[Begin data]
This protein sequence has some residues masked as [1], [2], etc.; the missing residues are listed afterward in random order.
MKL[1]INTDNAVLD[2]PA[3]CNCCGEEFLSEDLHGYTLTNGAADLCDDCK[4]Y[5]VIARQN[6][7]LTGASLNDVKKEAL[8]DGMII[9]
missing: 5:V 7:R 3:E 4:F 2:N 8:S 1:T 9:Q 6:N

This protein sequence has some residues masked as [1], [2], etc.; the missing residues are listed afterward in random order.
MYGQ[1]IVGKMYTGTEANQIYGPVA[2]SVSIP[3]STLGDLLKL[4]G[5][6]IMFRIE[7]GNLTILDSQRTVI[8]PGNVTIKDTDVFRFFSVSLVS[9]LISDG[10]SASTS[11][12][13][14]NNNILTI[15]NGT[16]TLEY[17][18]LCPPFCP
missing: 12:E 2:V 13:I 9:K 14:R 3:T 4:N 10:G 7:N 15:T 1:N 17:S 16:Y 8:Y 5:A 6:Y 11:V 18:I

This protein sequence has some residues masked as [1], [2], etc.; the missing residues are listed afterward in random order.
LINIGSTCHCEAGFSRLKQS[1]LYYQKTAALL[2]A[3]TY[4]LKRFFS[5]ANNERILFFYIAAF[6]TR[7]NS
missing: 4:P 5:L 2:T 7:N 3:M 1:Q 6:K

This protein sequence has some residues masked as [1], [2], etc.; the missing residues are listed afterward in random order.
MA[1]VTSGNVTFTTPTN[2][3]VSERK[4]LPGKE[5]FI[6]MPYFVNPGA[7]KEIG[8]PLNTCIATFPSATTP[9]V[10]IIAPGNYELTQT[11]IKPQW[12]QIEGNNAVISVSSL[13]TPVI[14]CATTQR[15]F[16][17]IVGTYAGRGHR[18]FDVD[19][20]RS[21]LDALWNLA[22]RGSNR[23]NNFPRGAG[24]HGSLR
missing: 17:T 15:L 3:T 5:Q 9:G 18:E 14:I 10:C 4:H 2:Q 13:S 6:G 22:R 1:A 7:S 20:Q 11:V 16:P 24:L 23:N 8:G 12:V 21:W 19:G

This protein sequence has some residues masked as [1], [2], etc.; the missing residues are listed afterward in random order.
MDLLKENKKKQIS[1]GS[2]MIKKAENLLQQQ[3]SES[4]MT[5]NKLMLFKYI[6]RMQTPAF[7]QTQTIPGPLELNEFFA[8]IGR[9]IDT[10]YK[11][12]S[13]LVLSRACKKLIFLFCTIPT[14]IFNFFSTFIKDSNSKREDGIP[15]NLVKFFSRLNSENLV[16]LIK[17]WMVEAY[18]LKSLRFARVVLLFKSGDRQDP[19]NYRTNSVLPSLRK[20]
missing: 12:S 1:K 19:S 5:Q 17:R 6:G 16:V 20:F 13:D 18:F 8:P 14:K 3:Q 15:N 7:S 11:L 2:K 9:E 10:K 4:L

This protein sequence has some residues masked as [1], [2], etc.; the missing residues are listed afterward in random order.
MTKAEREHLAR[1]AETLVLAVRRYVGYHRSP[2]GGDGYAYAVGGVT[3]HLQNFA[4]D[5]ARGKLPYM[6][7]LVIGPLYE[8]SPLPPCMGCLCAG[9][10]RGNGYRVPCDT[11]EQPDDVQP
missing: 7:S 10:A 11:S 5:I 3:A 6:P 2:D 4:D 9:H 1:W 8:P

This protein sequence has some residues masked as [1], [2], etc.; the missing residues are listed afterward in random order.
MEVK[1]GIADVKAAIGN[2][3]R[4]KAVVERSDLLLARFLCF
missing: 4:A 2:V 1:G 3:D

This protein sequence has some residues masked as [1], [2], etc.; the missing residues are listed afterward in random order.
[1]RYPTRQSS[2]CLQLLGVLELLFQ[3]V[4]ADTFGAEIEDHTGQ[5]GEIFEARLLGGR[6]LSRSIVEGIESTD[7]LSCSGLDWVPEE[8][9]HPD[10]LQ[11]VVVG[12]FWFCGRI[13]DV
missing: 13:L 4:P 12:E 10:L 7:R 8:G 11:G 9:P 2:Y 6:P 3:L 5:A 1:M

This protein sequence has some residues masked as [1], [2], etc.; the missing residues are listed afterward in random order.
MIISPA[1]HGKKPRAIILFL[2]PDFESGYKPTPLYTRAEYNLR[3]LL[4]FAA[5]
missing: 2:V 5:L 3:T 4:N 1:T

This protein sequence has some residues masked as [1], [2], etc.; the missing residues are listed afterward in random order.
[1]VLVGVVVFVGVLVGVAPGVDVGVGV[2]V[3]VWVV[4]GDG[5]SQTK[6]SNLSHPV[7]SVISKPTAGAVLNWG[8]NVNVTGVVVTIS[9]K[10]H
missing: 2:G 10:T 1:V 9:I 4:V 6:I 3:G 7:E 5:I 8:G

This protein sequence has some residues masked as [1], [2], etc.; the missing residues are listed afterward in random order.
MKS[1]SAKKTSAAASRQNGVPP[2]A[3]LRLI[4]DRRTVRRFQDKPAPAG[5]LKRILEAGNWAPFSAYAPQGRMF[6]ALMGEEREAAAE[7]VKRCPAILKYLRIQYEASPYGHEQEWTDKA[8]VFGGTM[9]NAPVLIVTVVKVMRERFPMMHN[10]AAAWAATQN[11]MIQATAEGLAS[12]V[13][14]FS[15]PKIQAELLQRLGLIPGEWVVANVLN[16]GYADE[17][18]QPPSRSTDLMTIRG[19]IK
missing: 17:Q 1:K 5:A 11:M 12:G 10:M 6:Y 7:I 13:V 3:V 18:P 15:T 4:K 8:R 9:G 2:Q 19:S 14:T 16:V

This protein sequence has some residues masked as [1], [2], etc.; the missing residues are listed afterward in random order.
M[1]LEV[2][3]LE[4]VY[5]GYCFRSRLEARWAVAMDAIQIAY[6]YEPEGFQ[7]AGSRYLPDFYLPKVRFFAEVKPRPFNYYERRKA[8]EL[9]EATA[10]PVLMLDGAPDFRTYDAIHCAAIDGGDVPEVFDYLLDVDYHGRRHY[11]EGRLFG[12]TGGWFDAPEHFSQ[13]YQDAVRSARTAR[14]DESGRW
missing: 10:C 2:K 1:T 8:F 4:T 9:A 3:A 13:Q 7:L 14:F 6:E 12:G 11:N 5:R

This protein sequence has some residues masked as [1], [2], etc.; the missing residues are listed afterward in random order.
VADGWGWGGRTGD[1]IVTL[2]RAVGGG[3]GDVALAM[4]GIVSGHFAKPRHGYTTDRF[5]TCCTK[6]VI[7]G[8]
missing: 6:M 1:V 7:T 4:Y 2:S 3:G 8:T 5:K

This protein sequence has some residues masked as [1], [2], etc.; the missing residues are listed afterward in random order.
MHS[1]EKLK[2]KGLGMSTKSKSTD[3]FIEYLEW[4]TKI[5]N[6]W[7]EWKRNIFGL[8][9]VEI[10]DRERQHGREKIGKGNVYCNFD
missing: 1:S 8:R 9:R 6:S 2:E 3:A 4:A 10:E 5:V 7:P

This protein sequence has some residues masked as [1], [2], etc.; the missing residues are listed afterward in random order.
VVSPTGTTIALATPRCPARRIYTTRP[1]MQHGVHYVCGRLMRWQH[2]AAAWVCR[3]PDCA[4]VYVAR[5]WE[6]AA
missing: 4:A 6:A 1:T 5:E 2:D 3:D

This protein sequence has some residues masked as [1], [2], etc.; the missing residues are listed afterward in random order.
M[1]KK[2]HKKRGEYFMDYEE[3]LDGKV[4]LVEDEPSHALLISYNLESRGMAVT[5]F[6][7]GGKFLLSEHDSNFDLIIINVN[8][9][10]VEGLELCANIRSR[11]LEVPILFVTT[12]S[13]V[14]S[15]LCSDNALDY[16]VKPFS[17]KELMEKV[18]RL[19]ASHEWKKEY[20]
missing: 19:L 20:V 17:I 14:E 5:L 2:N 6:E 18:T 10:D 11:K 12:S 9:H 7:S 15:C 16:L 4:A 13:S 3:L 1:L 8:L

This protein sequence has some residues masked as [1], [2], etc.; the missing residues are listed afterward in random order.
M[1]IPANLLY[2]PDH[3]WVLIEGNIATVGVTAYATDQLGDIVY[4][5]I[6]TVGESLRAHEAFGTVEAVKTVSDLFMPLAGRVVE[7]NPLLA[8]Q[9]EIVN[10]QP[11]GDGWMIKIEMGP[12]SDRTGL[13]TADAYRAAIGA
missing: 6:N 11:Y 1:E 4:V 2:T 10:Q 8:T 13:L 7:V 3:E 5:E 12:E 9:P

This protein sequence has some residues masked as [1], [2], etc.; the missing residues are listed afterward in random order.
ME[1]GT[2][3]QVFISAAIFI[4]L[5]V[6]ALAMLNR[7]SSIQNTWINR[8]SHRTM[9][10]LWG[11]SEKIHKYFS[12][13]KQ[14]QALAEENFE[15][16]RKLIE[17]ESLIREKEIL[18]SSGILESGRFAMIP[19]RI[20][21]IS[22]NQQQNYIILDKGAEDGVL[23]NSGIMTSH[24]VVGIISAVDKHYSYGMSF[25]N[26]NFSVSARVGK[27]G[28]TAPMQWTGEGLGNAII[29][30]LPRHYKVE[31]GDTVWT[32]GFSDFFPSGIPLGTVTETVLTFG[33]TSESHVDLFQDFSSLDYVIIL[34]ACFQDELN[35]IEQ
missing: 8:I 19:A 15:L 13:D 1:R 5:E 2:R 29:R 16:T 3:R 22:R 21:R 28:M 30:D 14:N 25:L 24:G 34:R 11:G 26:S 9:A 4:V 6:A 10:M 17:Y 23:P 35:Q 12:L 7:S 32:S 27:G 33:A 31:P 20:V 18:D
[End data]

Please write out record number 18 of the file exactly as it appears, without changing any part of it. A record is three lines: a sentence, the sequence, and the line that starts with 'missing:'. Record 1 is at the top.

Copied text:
This protein sequence has some residues masked as [1], [2], etc.; the missing residues are listed afterward in random order.
ME[1]GT[2][3]QVFISAAIFI[4]L[5]V[6]ALAMLNR[7]SSIQNTWINR[8]SHRTM[9][10]LWG[11]SEKIHKYFS[12][13]KQ[14]QALAEENFE[15][16]RKLIE[17]ESLIREKEIL[18]SSGILESGRFAMIP[19]RI[20][21]IS[22]NQQQNYIILDKGAEDGVL[23]NSGIMTSH[24]VVGIISAVDKHYSYGMSF[25]N[26]NFSVSARVGK[27]G[28]TAPMQWTGEGLGNAII[29][30]LPRHYKVE[31]GDTVWT[32]GFSDFFPSGIPLGTVTETVLTFG[33]TSESHVDLFQDFSSLDYVIIL[34]ACFQDELN[35]IEQ
missing: 8:I 19:A 15:L 13:D 1:R 5:E 2:R 29:R 16:T 3:R 22:R 21:R 28:M 30:D 14:N 25:L 24:G 34:R 11:G 26:S 9:A 4:V 6:A 10:M 17:Y 23:P 35:Q 12:L 7:S 32:S 27:G 33:A 31:P 20:V 18:D